I could have found alternative scripts if i really wanted to. I think the only reason I clung to the princess archetype was because it was so incompatible with my needs or capacities: I’ve always been good at coming up with new ways of hating previously unexplored dimensions of my self.
People tend to exclude themselves from every statistic, every generalization, every principle. But the truth is, i’m no exception…to any rule. I used to excuse my singleness with my appearance and personality: I claimed to simply be “unlovable.” Problem is, i don’t believe this particular label applies to anyone else, and I mean anyone. Every princess will find her prince (or princess, or some gender neutral blue blood or another) … if she wants to. If I wanted to, I would have found mine by now — even if it meant settling for less than my idealized notion of romantic love.
In point of fact, for all my whining about not being feminine …. I’m deeply uncomfortable with the very idea of being the object of somebody’s passionate love , a n y w a y . Always have been. Guess I’m just not a princess, after all. (Not that I wanna speak in absolutes; i’m open to what the future holds. I just have a hunch.)
Against my better judgment, I followed the pattern some two years back, and developed a crush on somebody I didn’t know. And then, a couple of days ago, I… broke the pattern by reaching out to him. To my astonishment, a friend commented that at least he isn’t afraid of assertive women, as I must have come across as pretty confident.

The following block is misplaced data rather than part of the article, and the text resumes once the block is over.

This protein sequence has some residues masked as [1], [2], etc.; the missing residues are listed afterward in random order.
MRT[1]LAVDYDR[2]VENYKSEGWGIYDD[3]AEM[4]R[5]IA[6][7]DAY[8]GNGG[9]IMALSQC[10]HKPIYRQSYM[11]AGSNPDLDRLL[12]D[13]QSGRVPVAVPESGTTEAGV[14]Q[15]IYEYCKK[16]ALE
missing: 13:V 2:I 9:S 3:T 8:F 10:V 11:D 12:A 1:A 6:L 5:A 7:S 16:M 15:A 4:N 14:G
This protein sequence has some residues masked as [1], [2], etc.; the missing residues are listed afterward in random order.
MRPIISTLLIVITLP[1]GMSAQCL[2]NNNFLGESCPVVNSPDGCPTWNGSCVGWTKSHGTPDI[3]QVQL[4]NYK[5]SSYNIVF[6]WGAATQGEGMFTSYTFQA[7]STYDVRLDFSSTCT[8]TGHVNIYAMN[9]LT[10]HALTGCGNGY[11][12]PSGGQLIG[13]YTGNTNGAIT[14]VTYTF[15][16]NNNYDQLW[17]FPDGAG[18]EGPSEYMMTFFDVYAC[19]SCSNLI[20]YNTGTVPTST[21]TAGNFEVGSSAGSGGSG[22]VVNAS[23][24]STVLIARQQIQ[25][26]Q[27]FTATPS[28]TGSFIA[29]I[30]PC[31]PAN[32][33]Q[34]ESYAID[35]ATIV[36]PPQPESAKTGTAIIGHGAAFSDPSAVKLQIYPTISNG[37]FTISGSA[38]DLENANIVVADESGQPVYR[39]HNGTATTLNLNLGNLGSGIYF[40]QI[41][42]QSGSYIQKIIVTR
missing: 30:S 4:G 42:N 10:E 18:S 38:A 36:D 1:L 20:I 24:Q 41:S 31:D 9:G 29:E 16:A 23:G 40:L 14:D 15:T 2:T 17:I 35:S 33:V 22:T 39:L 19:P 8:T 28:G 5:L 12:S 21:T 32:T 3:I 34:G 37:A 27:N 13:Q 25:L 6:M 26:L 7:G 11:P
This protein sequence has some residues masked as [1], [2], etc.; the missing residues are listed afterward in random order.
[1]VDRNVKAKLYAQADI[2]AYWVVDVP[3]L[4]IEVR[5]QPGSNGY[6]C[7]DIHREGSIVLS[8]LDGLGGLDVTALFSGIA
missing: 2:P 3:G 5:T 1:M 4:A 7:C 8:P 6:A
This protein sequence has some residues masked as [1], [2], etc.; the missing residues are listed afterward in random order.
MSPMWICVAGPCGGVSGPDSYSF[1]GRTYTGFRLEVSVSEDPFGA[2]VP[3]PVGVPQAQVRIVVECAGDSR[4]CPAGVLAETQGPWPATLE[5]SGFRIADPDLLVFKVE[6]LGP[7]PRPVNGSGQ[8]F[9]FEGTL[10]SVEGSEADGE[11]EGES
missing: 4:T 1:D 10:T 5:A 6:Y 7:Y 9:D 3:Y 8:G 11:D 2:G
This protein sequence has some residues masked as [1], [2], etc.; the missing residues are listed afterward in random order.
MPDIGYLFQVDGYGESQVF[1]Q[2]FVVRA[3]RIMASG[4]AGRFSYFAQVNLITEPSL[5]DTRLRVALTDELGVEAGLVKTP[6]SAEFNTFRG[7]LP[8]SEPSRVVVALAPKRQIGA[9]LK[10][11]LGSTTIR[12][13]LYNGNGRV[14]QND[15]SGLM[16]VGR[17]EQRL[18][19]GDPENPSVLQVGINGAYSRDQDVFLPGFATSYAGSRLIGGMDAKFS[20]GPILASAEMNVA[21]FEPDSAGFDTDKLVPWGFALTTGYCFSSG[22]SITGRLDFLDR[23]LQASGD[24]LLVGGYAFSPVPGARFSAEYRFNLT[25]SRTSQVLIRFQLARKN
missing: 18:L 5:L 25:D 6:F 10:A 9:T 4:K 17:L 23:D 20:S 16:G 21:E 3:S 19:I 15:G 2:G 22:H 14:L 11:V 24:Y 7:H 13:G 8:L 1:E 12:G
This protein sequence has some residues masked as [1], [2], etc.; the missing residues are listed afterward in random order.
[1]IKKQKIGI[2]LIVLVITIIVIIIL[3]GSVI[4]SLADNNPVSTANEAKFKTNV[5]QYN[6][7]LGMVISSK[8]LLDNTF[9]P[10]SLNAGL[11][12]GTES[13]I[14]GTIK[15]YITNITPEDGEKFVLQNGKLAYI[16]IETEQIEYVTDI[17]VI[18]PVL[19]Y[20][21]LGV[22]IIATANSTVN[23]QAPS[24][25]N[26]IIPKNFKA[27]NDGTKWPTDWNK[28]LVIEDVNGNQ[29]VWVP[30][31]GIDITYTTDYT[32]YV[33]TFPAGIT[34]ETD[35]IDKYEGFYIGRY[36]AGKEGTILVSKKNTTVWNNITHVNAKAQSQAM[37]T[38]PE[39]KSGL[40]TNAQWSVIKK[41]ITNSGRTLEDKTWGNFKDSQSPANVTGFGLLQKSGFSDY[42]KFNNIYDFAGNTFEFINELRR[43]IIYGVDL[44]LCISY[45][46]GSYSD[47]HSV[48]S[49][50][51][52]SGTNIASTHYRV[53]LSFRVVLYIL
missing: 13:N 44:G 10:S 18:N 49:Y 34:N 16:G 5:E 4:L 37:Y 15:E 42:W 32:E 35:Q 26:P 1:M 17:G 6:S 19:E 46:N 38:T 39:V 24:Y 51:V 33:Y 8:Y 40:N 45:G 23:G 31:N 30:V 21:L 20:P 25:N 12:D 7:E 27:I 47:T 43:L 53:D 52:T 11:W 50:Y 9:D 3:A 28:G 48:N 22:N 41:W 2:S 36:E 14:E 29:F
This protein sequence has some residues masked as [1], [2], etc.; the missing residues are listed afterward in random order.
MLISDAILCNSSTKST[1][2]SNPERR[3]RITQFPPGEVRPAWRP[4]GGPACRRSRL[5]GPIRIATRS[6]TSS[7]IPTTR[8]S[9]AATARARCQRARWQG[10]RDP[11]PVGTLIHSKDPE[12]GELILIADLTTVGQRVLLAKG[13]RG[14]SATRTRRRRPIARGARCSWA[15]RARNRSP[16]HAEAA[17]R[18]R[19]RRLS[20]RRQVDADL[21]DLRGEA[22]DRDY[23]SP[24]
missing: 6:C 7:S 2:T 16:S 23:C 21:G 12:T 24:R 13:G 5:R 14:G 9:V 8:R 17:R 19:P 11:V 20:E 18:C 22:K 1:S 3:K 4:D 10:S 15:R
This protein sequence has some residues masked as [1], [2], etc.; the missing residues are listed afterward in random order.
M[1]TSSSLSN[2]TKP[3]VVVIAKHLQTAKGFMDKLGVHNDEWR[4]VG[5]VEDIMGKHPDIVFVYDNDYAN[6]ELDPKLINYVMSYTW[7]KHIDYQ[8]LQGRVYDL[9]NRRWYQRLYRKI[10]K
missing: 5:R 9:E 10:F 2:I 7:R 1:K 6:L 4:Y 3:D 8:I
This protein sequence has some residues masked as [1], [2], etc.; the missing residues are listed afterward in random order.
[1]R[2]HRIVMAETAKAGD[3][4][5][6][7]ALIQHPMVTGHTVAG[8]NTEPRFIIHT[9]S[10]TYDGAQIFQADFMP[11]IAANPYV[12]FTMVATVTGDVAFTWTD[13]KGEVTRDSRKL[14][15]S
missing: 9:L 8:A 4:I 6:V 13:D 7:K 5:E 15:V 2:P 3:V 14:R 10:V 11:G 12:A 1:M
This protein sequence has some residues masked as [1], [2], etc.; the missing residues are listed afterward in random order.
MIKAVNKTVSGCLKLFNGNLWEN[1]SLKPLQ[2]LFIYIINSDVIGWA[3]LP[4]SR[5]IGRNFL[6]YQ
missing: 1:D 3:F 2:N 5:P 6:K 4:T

My motives weren’t clear to me at the time; the last thing I wanted was to pursue a relationship of any kind … but I reached out regardless. I think I mostly did it out of curiosity and boredom.
There’s this cute little song by jeremy messersmith called A Girl, a Boy, and a Graveyard (linked at the top of this post). The lyrics are simple enough, but I’ve always found them tragically romantic. Until today that is. When Lucy went all
I’m like a princess in a castle high
Waiting for a kiss to bring me back to life
I was like wHAT ARE YOU DOING YOU DUMB BITCH!? Damn right you shouldn’t “spend your time waiting for just another guy,” what are you gonna just sit there on your arse until he arrives and saves you from yourself??
And then I was like … but I’ve been playing a Lucy for most of my life … playing.
And suddenly that comment about secure women made a lot more sense to me. Not just in the context of romantic relationships; funnily enough, feelings that seemed overwhelming for so long suddenly lost all their power as soon as I acted on them. It’s not about that. It’s about everything else.
If I feel guilty about being lazy and entitled, I believe it’s because I know I could be spending my time in more productive ways; I just can’t figure out what’s preventing me from doing that. I simultaneously force myself to act like a child who needs to be taken care of, and get angry at myself for being so passive. But real life is not kindergarten, and you are not limited to reenacting one behavior pattern for all eternity.
One thing I can tell you is that it feels amazing to take charge, even when it’s for reasons you yourself don’t understand.